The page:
Well, you’ve made it. You retired. Finally! No more job, no more boss, no more clients…just freedom. Freedom to do whatever you want, whenever you want. Now you can sit back and relax. Watch all of those oldies but goodies movies and tv shows you’ve been wanting to revisit. Read every book on your list of books to read. Take 3 naps a day.
As we get older, our bodies and our minds slowly begin to deteriorate. It’s natural, and unfortunately, it’s a part of life. And while laying around, watching movies and reading books may sound heavenly and even glamorous to some, these things are not going to do anything for your longevity but shorten it. You’ve got to make sure your body, muscles and joints are strong and healthy.
You’ve got to make sure you stimulate your brain, including free it from stress and worry. Luckily, there’s one thing you can do that will accomplish all of these things: you can play golf. You can check out this website for information on golf clubs specifically made for seniors.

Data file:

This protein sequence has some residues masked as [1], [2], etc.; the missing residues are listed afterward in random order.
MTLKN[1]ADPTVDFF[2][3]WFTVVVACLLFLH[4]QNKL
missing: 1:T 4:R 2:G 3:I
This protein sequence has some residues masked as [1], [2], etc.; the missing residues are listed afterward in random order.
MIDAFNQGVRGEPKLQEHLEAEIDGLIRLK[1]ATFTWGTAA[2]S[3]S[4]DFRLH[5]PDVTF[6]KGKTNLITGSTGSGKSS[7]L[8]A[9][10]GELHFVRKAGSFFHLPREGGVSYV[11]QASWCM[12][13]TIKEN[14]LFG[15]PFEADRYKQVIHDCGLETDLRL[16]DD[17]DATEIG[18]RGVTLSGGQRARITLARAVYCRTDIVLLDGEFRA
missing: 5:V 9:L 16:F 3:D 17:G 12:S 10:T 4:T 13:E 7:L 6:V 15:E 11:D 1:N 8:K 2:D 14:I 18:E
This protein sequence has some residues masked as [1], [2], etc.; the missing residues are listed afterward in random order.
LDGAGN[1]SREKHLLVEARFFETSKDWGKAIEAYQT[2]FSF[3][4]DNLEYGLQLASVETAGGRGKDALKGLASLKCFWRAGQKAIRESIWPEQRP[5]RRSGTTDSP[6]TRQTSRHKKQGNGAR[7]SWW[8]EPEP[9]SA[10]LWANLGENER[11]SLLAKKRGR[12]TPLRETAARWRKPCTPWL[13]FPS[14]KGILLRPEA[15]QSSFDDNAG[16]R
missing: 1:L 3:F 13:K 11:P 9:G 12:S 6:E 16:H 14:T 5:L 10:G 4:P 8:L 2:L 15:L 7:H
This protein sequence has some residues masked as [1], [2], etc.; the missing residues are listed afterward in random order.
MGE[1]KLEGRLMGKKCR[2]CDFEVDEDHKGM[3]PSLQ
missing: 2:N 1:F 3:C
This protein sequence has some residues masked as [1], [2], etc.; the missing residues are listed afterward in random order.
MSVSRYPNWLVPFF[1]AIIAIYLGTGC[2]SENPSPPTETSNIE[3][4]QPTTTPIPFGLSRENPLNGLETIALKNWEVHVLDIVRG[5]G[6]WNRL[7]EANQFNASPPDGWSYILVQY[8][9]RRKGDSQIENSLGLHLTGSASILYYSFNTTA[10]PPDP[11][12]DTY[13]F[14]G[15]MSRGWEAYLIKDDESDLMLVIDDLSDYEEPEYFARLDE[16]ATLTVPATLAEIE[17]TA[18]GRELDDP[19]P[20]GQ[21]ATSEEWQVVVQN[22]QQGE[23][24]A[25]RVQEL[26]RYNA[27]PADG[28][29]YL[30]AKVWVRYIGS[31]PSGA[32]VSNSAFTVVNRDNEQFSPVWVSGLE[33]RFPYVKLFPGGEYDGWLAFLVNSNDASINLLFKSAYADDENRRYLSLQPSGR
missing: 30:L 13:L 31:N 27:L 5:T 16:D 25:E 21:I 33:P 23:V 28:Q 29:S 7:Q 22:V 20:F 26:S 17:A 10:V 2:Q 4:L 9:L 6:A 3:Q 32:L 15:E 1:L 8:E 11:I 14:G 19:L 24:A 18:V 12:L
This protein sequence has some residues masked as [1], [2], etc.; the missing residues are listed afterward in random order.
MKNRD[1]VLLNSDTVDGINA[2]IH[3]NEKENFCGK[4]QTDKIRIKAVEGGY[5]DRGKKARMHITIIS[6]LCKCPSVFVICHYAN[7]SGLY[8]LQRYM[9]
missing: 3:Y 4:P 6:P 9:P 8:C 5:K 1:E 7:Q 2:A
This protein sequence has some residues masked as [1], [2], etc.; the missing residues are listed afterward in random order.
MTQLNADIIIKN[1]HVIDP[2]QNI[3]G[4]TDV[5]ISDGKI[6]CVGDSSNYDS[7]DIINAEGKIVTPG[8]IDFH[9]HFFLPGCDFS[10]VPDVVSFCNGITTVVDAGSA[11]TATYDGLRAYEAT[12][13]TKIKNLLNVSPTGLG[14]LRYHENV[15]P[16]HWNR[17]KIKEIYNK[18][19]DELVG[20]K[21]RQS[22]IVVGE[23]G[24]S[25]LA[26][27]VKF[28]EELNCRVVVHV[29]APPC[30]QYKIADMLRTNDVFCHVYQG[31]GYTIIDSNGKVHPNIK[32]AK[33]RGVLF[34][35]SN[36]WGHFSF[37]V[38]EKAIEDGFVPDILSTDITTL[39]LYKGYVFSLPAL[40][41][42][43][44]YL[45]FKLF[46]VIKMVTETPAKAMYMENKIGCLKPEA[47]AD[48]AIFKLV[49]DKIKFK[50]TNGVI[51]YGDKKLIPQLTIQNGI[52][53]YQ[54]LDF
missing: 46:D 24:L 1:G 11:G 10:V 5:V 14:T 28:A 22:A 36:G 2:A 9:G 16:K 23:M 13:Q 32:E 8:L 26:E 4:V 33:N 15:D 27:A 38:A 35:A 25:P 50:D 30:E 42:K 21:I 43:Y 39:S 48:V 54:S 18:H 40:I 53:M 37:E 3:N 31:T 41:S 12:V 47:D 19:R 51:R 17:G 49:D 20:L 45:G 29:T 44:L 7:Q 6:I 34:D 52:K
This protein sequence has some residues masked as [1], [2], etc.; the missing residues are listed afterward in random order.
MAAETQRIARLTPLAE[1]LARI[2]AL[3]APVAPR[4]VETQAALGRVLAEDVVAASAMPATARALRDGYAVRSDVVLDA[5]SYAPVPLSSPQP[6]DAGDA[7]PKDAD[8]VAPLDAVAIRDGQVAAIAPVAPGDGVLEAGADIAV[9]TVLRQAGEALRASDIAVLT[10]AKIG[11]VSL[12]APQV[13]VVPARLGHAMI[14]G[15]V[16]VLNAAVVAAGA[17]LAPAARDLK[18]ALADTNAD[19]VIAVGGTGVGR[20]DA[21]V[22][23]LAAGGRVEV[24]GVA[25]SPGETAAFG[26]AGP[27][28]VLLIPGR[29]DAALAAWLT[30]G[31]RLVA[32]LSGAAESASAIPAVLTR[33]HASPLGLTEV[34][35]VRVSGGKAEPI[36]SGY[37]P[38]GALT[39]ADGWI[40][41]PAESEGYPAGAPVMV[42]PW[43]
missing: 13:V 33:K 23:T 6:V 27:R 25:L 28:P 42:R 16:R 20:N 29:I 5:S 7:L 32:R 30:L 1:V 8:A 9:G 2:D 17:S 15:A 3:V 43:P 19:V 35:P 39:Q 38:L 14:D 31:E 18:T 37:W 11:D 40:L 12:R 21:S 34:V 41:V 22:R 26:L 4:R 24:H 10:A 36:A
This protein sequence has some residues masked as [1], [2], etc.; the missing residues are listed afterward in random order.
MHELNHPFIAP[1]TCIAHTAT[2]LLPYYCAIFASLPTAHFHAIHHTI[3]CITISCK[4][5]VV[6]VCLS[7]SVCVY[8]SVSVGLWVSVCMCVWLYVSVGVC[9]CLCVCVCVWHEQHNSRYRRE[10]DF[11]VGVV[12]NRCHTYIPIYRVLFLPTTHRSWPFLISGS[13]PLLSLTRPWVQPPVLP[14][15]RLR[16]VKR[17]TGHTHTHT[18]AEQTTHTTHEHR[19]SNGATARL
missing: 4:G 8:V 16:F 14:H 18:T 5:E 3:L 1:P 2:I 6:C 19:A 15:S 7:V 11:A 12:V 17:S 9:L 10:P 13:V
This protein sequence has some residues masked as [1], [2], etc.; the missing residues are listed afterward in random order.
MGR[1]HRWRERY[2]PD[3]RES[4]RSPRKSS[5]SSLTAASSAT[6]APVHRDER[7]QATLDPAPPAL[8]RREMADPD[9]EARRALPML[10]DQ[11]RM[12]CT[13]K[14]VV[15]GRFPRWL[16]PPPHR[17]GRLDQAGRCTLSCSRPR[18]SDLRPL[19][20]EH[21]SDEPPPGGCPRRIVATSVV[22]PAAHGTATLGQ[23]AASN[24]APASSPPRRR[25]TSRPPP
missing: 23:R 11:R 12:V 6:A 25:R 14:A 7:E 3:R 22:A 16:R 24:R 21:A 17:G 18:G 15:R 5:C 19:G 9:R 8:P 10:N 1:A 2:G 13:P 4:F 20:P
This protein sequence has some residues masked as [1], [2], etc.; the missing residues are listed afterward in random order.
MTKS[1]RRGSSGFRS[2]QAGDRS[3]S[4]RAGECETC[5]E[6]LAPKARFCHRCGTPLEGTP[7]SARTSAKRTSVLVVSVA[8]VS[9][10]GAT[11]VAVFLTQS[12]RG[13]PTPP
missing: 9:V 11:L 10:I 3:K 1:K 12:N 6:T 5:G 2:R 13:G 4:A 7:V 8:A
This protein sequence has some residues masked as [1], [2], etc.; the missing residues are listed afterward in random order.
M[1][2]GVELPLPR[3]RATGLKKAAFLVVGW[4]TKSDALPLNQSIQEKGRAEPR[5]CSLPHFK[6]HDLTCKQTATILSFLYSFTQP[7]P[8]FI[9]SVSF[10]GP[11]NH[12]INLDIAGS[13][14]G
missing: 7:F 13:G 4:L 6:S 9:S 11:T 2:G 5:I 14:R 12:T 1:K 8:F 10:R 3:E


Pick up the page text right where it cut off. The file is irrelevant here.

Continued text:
Playing Golf Is Good for the Joints and Muscles
Playing golf forces you to use your entire body. Even if you ride in a golf cart, you still do a considerable amount of walking to and from tee boxes and greens. And if you forego the golf cart and throw your clubs on a push cart, you will be walking at least 2 to 3 miles playing just 9 holes. Done regularly, this will be a huge benefit to your knees, hips, quads, and hamstrings. Your legs are also used each time you swing a club (with the exception of putting), which will provide even more benefits.
You also use your entire upper body when you golf. A golf swing uses your core, back, shoulders, and arms. And it uses them with very low impact, which is what is recommended for seniors. Swinging a golf club regularly will help to keep the muscles and joints in your upper body loose, while also helping to maintain and even improve strength.
Golfing is Great for the Brain